Beetroot boosts sporting performance in athletes UniSA research study finds

Noah D’Unienville, PhD candidate and Research lead at University of South Australia

It’s the bright-red root veggie more often found in a borsht than a breakfast smoothie, but the humble beetroot could become one of the next go-to foods for athletes as UniSA research shows it can provide a competitive edge when it comes to playing sport.

Evaluating the performance effects of foods thought to have benefit on aerobic performance, researchers found that beetroot, grapes, sour cherries, and pine bark extract, which contribute to nitric oxide availability in the body, boost endurance exercise performance.

Why did beetroot stand out during the study?

Assessing research data from 118 studies involving 1872 participants from 25 different countries, the meta-analysis evaluated the effect of consuming nitrate-rich foods (typically green leafy vegetables), foods that contain polyphenols (such as berries, cherries and cocoa), and L-Citrulline (found in watermelon) on exercise endurance performance.

The study found that the nitrate levels in beetroot, which have been shown to boost blood flow and increase the delivery of nutrients and oxygen to muscles during exercise, helped athletes perform better more quickly. Similarly, the polyphenols in grapes, cherries and pine bark extract helped protect nitrate from degradation in the body, boosting stamina.

Despite L-citrulline boosting nitric oxide production in the body, consuming watermelon (high in L-citrulline) did not boost exercise performance. Lead researcher and UniSA PhD candidate Noah D’Unienville says the study provides evidence of foods as natural endurance enhancers.

What are researchers’ thoughts on the study?

“There’s a lot of interest in nitrate-rich and polyphenol-rich foods because of their potential to boost exercise performance, but just because they contain these elements, doesn’t mean this will translate into improved exercise performance. While our study shows that beetroot (among other foods) can boost performance, other nitrate-rich foods such as red spinach, Swiss chard and rhubarb, did not show similar benefits,” D’Unienville commented.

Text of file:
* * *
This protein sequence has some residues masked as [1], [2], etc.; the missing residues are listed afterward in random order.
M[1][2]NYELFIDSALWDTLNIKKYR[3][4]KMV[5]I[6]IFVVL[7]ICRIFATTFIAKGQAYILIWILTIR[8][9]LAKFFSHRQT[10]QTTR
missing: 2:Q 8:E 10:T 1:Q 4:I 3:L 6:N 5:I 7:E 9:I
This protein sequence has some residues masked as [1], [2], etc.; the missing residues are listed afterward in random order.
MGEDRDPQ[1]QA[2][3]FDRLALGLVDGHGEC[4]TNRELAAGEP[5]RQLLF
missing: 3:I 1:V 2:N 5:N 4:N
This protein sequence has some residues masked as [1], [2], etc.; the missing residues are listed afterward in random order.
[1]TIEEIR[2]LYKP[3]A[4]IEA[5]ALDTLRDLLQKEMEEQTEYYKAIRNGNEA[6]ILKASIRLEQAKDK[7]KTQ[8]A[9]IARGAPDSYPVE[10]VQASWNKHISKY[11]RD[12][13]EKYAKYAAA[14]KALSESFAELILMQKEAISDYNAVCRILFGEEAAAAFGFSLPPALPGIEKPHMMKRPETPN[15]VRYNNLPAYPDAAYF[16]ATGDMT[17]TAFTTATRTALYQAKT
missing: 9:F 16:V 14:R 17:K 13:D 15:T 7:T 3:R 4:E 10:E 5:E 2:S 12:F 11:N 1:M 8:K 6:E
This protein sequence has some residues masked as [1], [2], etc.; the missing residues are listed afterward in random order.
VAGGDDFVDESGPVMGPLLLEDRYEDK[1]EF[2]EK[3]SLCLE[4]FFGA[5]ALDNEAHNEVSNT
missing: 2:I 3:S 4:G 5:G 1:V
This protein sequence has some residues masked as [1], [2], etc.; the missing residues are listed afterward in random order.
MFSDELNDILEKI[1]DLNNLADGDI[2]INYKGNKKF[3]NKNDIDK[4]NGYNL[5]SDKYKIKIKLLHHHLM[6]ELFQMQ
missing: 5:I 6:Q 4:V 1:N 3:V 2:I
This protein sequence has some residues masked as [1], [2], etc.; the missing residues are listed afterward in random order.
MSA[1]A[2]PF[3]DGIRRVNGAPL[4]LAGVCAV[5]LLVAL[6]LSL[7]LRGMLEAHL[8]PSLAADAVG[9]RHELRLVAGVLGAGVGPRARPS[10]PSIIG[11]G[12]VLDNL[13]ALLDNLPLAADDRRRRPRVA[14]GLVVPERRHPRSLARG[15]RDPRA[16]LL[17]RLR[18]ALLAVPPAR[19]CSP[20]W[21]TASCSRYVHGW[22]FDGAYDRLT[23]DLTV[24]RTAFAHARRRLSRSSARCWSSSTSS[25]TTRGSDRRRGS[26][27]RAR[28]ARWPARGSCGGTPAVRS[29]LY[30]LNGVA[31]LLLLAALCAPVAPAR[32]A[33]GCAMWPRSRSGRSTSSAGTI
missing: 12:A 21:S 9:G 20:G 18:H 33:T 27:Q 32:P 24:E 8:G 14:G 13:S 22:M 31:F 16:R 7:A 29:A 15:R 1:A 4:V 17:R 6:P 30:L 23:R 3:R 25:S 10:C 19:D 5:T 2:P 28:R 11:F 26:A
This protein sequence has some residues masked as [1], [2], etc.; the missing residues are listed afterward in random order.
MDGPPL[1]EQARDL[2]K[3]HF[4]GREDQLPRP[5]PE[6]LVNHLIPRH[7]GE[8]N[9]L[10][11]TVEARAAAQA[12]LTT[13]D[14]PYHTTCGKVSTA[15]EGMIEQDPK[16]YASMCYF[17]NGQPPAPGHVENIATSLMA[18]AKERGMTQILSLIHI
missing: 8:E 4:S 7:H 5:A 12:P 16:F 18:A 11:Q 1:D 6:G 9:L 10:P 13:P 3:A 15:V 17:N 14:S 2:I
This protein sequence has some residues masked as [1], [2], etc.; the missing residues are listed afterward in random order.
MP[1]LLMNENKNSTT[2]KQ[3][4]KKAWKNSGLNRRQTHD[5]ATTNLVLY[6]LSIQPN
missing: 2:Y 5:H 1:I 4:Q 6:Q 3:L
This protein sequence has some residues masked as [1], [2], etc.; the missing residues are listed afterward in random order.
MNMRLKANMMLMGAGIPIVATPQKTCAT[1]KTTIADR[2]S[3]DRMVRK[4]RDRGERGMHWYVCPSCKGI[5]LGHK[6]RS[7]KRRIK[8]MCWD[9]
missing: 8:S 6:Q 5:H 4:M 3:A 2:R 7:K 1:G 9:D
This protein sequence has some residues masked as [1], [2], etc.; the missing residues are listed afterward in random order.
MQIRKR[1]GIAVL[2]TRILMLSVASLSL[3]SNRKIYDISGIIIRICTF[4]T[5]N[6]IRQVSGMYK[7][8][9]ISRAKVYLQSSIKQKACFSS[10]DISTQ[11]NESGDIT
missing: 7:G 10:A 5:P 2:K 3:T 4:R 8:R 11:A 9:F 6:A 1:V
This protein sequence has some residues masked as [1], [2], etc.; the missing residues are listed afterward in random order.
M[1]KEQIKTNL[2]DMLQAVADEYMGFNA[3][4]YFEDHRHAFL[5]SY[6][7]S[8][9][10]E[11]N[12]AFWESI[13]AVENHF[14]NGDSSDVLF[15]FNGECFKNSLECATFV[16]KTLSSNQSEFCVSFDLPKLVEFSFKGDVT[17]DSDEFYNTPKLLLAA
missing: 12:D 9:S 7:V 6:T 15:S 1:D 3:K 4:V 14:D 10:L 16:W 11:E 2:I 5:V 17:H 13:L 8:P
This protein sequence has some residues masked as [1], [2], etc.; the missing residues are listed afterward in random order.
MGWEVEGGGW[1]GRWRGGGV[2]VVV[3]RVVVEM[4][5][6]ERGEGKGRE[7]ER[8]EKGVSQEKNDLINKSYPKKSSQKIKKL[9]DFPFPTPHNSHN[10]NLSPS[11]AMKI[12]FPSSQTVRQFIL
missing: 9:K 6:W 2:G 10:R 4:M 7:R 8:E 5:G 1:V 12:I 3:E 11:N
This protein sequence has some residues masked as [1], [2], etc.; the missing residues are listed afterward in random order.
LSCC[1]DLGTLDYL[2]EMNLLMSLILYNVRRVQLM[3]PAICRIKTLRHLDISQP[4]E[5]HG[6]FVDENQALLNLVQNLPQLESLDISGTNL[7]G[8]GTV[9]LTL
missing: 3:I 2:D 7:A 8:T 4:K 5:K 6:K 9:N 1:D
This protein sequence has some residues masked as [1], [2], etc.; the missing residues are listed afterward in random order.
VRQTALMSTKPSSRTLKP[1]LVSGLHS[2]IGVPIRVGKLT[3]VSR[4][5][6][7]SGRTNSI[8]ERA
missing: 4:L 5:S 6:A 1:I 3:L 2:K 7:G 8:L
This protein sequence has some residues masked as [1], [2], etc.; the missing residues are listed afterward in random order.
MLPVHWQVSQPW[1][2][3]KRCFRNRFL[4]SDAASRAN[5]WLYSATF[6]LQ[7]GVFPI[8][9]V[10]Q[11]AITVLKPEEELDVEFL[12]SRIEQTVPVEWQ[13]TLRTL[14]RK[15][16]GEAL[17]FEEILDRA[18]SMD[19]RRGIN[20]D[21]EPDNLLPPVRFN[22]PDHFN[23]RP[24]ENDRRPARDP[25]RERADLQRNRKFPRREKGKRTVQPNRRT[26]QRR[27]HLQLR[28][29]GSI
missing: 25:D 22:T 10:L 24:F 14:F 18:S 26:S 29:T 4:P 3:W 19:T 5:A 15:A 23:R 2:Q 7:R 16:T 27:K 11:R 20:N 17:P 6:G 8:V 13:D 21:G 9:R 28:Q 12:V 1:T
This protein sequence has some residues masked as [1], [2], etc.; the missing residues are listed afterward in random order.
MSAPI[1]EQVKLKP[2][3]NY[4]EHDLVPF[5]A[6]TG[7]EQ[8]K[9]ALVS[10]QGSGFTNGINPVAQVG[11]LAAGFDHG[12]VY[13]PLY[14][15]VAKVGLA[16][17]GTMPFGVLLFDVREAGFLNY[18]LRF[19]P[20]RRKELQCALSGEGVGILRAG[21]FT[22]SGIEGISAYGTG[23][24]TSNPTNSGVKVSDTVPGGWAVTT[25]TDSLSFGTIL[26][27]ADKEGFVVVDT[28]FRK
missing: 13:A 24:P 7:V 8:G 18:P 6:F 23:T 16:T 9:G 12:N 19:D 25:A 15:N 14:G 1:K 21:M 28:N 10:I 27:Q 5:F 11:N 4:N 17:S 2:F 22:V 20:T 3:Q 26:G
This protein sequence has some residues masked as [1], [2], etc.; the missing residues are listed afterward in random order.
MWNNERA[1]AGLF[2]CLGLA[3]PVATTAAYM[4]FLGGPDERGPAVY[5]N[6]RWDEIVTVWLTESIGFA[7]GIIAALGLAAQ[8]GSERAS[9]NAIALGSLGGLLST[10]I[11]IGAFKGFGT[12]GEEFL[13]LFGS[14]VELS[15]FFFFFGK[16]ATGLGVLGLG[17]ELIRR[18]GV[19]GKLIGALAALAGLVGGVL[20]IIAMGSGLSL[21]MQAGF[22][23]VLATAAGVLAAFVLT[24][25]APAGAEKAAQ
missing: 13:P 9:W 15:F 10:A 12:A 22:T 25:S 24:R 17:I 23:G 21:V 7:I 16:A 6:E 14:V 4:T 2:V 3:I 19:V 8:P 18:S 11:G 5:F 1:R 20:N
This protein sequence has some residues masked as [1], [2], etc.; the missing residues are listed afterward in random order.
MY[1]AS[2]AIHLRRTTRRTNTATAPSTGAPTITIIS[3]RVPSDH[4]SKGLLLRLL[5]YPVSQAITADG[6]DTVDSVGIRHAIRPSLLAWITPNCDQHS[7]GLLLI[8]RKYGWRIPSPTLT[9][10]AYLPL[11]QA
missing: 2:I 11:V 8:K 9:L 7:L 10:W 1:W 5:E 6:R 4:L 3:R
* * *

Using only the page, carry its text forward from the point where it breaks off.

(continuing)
“While grapes, pine bark extract, and sour cherries aid athletes do better, we found no effects for other polyphenol-rich foods; like blackcurrant, cocoa, ginseng, green tea or raisins.”

Co-researcher, UniSA’s Prof Jon Buckley says that while these foods were effective in boosting exercise performance and building stamina, their effects did discriminate.

“The results did show that more significant effects among athletes who were less fit, and also that men were more likely to benefit from these foods than women,” Prof Buckley says.

“There were some limitations with the sample size of women, but this finding does suggest further investigation is warranted. We know that trying to get fit takes time and effort but add a glass of beetroot juice to your training schedule and you just might see the difference.”